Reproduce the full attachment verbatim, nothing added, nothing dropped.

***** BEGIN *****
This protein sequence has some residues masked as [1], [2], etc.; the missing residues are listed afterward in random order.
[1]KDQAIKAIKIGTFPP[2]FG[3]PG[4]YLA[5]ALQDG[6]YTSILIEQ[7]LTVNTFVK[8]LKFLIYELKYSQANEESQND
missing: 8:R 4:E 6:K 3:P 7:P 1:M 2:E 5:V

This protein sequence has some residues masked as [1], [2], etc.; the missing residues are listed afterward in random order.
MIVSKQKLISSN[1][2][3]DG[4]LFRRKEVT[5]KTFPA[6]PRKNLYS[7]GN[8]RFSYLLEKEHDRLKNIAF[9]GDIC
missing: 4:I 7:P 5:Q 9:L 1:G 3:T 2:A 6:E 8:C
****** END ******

This protein sequence has some residues masked as [1], [2], etc.; the missing residues are listed afterward in random order.
[1]KDQAIKAIKIGTFPP[2]FG[3]PG[4]YLA[5]ALQDG[6]YTSILIEQ[7]LTVNTFVK[8]LKFLIYELKYSQANEESQND
missing: 8:R 4:E 6:K 3:P 7:P 1:M 2:E 5:V

This protein sequence has some residues masked as [1], [2], etc.; the missing residues are listed afterward in random order.
MIVSKQKLISSN[1][2][3]DG[4]LFRRKEVT[5]KTFPA[6]PRKNLYS[7]GN[8]RFSYLLEKEHDRLKNIAF[9]GDIC
missing: 4:I 7:P 5:Q 9:L 1:G 3:T 2:A 6:E 8:C